In the interest of full disclosure, today I was supposed to write a post about what we look for in GMs for the execs wing of the Hall of Miller and Eric. I’d love to write that post right now, but I can’t.
It turns out that when it comes to objective information about GMs, there’s precious little to be had. Oh, there’s stuff like team won-loss records, of course, and here at the HoME, we developed win expectations for each team in each season when we looked at managers, and those are part of the package with GMs. In fact, managerial performance is something that we will likely include for GMs because field managers serve at the whim of the general manager (and/or owner).
But mostly, it’s about players. It’s about talent coming in and talent going out. Did a GM bring in enough to win? That’s where the problem is. We haven’t been able to unearth any information that objectively looks at the talent flow for a GM. So, as we’re wont to do, we’re improvising and creating that information ourselves. Which, as it happens, is quite time consuming. Teams make dozens of transactions a year, usually involving nearly 1.5 or two times that number of players. Logging those transactions for later analysis is slow work. So for now, I’ll take a quick moment to describe what we’re doing, how we’re doing it, and what we hope to glean from it.
At the macro level, we’re creating transaction logs for a small number of GMs. Basically those we see as important candidates as well as a few really awful execs who will serve as comparators. For each transaction, we’re noting this information:
- The date
- The type (trade, released, waivers, etc…)
- A unique identifier
- Name of player coming (if appropriate)
- WAR the player produced for the team during this stint with them
- Name of player going (if appropriate)
- WAR the player produced after he left.
Now there’s something a little hazy about that last item. It goes like this:
Before free agency, when a GM moved a player off the roster (by any of the usual or unusual ways), it was a Pontius Pilate moment. He washed his hands of all rights to the player, essentially in perpetuity. But once free agency came along, that was no longer true. A player would soon be available once again by free agency, provided he was good enough to stay in the big leagues. To put some names to this, when Harry Frazee sold Babe Ruth, he could have no predictable expectation that the Bambino’s rights could again be acquired. Note the qualifier predictable. On the other hand, when Woody Williams traded Randy Johnson to the Astros, the deal netted the Mariners three good young players for about three months of Randy Johnson’s career. Immediately after the season, the Big Unit became a free agent, at which point, the Mariners could bid for his services in the open market if they wished to. Williams knew with a high degree of certainty exactly when Johnson would be available (RJ could have signed an extension with Houston, of course).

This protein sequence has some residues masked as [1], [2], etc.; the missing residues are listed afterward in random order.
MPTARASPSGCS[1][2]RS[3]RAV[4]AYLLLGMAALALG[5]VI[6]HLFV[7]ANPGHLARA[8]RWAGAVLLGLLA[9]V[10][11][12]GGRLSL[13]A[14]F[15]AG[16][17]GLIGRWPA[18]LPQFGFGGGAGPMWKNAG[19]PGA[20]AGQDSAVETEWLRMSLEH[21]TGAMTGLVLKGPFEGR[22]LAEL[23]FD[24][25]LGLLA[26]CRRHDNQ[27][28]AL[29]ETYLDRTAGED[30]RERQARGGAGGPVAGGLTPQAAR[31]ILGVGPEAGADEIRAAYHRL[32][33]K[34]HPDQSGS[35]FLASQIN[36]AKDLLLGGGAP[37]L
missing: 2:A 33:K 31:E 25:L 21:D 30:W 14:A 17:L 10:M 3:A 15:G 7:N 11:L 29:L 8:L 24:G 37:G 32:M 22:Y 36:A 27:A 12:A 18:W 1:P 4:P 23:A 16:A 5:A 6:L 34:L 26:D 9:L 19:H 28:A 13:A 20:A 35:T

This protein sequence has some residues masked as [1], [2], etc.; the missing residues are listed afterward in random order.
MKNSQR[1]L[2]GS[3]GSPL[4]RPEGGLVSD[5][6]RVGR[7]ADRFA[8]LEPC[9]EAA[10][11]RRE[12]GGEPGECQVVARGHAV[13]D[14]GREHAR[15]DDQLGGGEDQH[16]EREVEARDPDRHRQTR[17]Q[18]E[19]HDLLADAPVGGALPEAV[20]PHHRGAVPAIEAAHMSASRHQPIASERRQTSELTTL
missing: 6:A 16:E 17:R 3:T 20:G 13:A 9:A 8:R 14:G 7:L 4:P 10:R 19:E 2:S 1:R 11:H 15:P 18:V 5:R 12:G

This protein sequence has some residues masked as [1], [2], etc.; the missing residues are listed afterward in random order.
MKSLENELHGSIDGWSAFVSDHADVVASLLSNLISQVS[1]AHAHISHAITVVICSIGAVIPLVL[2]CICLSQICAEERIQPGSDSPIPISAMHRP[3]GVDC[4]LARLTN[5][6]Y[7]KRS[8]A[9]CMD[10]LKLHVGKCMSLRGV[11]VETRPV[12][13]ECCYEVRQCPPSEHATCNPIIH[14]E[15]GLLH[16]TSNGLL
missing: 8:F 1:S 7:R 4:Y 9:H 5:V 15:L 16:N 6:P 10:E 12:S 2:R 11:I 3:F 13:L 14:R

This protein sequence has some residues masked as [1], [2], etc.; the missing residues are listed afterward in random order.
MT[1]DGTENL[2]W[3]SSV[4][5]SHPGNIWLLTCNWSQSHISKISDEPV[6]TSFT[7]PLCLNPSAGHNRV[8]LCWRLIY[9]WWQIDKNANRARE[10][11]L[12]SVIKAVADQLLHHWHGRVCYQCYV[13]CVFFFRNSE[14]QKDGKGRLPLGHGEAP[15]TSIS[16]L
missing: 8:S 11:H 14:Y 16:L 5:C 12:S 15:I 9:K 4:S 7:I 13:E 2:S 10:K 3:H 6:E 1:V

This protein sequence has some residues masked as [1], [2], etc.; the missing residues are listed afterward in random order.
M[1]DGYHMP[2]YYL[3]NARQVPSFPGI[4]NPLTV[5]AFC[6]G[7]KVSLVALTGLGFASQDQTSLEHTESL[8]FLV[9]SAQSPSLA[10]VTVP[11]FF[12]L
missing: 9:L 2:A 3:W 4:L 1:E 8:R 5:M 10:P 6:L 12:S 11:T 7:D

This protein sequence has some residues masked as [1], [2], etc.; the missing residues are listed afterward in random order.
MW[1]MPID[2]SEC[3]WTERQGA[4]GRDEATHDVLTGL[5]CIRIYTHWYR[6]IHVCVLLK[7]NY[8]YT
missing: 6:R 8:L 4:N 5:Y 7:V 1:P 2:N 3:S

So we’re trying to model a decision process. On one hand, Frazee is deciding to risk trading away the rights to an entire career, whereas the Mariners dealt away the rights to just three months.
What this means as we log transactions is that for the era prior to free agency, we have to assume that the player is gone forever, unless the GM’s team reacquires him later (which is not predictable for the GM). On the other hand, in the free agency era, we must assume that the market is pricing in the length of time remaining before free agency. Which means, further, that we have to know when the departing player will reach free agency. That’s where the rub is.
The threshold for free agency is six years of MLB service time. It isn’t always such a simple calculation. The hoohah over the Cubs’ monkeying with Kris Bryant’s service time last spring suggests why. Or consider the player who spends a lot of his first three years in MLB shuttling back and forth to AAA. The hard part of all this is that service time levels are not available for nearly all of baseball’s history. If so, we could just track that by year. Complicating all of this is that sometimes a player signs an extension that buys out a year or two of his free agency. If he signs before departing the team of the GM in question that’s different than if it’s after. And the transaction logs for each player don’t note information about extensions!